Securing a shared future for wildlife and people

Watch the Video

Over the last few months we’ve been training and conditioning our gorilla group to prepare for our eldest female juvenile, Mbeli, to travel to Melbourne to join the international breeding program for this endangered species.  It’s natural for gorillas in the wild to leave their family groups whether they are male or female.  For females, it means a new life with a silverback to reproduce and keep the gene pool expanding and for a male it means a life of lessons to be learned on how to become a successful silverback and to have his own group.

The position training that our keepers do builds trust between keeper and gorilla and allows the keepers to look after the animal’s health needs a lot easier without any stress.  Gorillas are intelligent animals, so once they are shown where keepers want them to be using individual cues, they catch on pretty quick to what we are asking of them.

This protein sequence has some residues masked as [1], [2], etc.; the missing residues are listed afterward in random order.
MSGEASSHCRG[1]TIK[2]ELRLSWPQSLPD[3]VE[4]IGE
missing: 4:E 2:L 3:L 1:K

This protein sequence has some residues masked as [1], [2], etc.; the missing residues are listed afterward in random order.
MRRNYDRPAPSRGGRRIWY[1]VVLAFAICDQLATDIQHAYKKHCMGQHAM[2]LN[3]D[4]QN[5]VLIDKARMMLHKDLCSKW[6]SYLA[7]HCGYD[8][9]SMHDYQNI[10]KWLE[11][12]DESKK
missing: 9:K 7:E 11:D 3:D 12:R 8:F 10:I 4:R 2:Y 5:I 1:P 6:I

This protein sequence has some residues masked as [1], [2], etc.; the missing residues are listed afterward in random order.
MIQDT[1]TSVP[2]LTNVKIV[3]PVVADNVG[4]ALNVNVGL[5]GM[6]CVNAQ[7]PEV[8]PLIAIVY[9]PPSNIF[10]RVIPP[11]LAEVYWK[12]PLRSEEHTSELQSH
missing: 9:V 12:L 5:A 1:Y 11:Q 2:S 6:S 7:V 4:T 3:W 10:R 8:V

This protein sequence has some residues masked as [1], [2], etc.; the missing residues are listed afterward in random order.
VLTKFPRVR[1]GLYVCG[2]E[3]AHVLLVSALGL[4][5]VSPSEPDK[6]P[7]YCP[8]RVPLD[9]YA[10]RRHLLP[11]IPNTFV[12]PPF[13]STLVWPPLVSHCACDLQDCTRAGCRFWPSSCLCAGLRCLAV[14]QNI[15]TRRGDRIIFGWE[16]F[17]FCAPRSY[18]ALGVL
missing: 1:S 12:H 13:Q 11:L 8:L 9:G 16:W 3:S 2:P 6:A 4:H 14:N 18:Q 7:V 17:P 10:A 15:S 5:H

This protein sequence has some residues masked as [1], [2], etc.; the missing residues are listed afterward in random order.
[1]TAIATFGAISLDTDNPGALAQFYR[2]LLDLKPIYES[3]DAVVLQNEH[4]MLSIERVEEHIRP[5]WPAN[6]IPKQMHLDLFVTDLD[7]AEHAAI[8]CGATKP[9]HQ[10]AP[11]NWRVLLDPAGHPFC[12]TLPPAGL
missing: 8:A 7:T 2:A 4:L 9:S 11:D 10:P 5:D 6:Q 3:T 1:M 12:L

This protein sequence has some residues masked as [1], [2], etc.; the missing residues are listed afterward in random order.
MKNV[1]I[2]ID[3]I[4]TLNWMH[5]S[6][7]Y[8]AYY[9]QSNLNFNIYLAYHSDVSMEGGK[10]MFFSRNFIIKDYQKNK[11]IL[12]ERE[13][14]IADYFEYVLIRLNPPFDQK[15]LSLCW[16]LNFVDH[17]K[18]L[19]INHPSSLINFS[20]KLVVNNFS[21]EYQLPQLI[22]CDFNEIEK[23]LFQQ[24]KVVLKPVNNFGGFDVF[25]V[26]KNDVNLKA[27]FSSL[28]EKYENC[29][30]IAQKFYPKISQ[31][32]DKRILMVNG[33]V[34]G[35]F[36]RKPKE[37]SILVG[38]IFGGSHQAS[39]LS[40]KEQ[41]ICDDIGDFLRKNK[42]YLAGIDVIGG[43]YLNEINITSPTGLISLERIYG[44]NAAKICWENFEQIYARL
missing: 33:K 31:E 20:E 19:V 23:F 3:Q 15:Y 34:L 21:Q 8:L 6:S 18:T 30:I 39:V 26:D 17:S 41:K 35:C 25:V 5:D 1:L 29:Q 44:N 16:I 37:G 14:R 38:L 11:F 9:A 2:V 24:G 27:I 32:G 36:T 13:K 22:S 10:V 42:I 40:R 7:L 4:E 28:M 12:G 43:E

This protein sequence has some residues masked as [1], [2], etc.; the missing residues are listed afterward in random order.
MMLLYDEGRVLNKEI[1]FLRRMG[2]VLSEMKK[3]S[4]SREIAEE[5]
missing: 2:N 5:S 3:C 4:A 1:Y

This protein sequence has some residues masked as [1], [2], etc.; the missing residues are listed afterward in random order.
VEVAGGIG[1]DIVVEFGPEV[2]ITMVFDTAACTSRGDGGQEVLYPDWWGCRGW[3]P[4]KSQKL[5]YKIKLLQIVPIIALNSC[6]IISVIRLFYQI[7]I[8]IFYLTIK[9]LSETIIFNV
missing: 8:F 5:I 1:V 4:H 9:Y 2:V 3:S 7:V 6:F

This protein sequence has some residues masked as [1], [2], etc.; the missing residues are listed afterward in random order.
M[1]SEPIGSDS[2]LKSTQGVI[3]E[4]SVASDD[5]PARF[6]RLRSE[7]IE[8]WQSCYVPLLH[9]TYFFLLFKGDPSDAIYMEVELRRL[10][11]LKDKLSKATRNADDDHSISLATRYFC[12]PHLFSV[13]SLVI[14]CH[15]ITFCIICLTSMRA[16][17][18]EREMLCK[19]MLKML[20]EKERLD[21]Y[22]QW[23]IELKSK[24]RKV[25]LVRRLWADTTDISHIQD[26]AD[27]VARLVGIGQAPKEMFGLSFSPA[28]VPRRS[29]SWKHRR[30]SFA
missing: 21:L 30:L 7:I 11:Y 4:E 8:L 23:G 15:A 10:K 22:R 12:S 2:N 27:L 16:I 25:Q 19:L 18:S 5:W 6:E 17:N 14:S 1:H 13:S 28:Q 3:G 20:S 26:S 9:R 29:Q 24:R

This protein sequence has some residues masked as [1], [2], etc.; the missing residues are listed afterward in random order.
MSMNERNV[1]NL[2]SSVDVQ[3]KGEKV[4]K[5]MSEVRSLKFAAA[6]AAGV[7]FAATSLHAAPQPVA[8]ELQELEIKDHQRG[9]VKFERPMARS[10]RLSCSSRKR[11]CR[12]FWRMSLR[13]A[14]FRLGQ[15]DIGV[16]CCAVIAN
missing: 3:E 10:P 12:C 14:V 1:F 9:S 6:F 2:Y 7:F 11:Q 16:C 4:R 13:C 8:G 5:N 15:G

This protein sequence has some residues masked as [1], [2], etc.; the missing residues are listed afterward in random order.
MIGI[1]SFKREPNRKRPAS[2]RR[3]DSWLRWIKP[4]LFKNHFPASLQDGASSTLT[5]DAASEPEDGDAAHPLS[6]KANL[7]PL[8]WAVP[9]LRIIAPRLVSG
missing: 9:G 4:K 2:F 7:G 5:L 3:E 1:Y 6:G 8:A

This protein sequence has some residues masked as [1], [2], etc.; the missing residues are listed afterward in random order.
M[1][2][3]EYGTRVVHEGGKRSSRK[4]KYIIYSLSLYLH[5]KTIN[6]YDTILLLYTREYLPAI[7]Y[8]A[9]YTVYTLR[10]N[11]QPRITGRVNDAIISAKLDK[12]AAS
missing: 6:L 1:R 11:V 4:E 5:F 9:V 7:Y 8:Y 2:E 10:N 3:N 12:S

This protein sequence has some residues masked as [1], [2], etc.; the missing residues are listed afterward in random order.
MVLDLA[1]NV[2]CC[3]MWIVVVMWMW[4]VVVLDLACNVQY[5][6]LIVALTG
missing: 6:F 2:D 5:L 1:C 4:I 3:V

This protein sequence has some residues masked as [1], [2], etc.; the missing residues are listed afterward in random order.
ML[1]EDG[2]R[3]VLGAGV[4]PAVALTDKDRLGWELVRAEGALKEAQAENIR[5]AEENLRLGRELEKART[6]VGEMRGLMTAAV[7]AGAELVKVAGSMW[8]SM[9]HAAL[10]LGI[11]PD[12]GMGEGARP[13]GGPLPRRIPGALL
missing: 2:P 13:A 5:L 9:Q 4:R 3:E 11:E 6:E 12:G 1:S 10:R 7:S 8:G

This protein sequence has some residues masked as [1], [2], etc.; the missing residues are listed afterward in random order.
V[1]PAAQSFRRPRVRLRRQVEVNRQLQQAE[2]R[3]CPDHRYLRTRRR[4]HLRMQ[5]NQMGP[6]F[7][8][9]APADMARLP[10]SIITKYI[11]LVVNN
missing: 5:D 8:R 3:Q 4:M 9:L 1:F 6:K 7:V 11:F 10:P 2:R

Sometimes when the gorillas are finding their way to their positions there are some disgruntled coughs from individuals as gorillas very much like their own space and don’t like change if it means moving past another individual, but it all quietens down very quickly.


gorilla move 2 real 250

Mbeli is new to this training and is taking her time in learning the cues from her keeper especially as she is not near her mum to watch her for guidance, but she is slowly understanding and is making great progress.  In the coming weeks Mbeli will be prepared for her new adventure, I will update you on her progress and why conditioning and training of our gorillas benefits not only them but helps us in our daily care of such a great ape.

Media Release / Blog Category: 
Media Release / Blog Tag: